Taking Steps to Fix HR
Thanks to everyone who read last week’s Open Letter to HR post. And particularly thanks to those who said “I’m with you, so what’s next?” In this post, we’re going to get started.
And I really should apologize for the deceptive post title today. I made the point last week that our challenge is not to fix HR, but instead to create new practices that work better with human organizations. But creating seems harder than fixing, and I didn’t want the title of the post to scare you away! So now that you’re here, let’s go.
In my post, I said that we need to step outside of the HR boundaries in order to solve this problem. This means different things, depending on whether you are in or out of HR. So if you’re not in HR, then I need you to step up to the plate and stop sloughing off responsibility for talent and people issues onto that department that you’re going to blame later. In essence, I’m suggesting that if you’re not in HR…then, well, you are now! Stop complaining, and start doing it better.
And if you are in HR, I’m asking you to step outside of your role for a minute. Don’t try to do HR better, but look at the organization and its needs with a beginner’s mind. Stop complaining that you’re misunderstood, and start solving problems–not YOUR problems, but the organizations’ problems. Together, we’ll figure it out. Here are three steps to get started.
Step 1: Acknowledge what we all need to be working on: Culture.
Culture? Really?! Isn’t that all squishy and about values? Now you’ve gone and made us even MORE irrelevant than HR! Wrong direction, Jamie!
No. Right direction. As I said over in my Clarity.fm post, culture is about what drives the success of the enterprise; it’s not about being cool, having an eloquent values statement, or having foosball tables in the break room. Culture is about deeply understanding what drives results, and then ensuring that the enterprise has the behaviors, words, thoughts, and stuff in place to make it happen. There’s nothing more important.
So first of all, that means we all need to deeply understand what drives the success of the enterprise. If you’re fuzzy on this, or feel like it’s not your job to know this deeply because you’re just a worker bee in the [fill in the blank] department, then wake up! Do some research, talk to some people, put in a few extra hours until you’re clear about what drive success. This won’t just benefit the organization, by the way, it will really help your career.
Oh, and if you’re on the management team and (I hope!) already have a clear sense of what drives success of the enterprise, then do us all a favor and go tell your people what it is! Don’t be afraid to repeat yourself. Tell them what you’re going to tell them, then tell them, then tell them what you told them. You cannot over-communicate clarity about what drives success. (Note: passing out copies of the strategic plan does not allow you to check this box.)
Step 2: Experiment with HR processes with culture in mind.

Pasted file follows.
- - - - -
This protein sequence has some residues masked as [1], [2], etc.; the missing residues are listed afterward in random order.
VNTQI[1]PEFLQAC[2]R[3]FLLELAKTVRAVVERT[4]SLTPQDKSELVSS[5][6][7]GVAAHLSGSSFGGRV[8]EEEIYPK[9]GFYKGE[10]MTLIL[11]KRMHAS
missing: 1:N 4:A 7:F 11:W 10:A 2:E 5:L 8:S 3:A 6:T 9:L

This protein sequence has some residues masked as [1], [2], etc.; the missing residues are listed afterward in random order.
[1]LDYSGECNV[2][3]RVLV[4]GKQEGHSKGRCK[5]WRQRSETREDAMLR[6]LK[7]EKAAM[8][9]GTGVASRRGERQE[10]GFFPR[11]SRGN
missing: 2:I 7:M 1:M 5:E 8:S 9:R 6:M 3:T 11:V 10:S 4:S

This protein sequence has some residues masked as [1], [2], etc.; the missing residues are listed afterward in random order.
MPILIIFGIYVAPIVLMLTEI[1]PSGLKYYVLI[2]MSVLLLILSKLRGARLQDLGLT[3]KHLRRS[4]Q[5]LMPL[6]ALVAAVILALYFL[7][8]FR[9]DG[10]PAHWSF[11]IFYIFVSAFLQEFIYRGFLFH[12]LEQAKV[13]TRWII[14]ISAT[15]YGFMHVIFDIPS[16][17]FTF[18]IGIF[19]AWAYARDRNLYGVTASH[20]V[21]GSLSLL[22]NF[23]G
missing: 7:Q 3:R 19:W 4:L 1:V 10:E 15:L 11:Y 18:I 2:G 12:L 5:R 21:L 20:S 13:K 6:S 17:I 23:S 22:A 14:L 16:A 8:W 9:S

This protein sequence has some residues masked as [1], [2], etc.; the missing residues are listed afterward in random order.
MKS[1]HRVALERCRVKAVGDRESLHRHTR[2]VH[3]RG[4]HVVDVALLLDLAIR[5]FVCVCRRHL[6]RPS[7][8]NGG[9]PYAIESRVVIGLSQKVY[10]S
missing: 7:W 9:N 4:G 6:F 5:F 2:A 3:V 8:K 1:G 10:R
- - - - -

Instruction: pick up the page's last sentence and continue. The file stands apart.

Don’t just do performance reviews the way you’ve always done them. Think about how they are helping to create and build the culture that drives success. That may require you to measure different things. That may require you integrate performance conversations into other parts of your work. That may even require you to sometimes put the employee, rather than the supervisor, in the driver’s seat in the process. Run some experiments. Do it differently. I put out a white paper on performance management earlier this year that can help you start your thinking about it.
The same is true for your hiring process. What could you change about your process that would (a) allow your culture to be more clearly visible to the candidate (so they can make the right choice), and (b) allow you to learn how the candidate can truly contribute to the culture that drives success for that job? With those things in mind, if you end up with what most of us do now (a dog and pony show of unstructured interviews and reference checks), I’ll be deeply surprised.
Maybe you need to bring together a mix of HR pros and other department leaders to design the experiments. But I want the non-HR folks to step up here. Push yourself to present a clear rationale for doing it differently, one that’s based on predicted success and strengthening culture, not just what’s easier for you.
Step 3: Learn.
This is a key step. Experimenting is not ONLY about trying new things. It’s about learning from your experiments. And I mean seriously learning, not just “that new process took too long, let’s go back to the old process.” You have to assess how your new approach to these processes brings you closer to meaningful results for the organization. Here’s where I’d like the HR pros to step up. This is not about us letting you do your job. This is about building our capacity for learning when it comes to the way we do the work of HR. We need you to help translate your knowledge of research in the HR field to the unique people-process experiments that we’ve just tried out. Help us connect that back to organizational results and stronger cultures, and voila! We’re all at the strategic/leadership/culture table together.
So get out there and do it. Let me know if you’d like my help. I’m starting to do this with clients already. I can help you design experiments, hold you accountable on the learning, and facilitate design teams made up of both HR and non-HR players.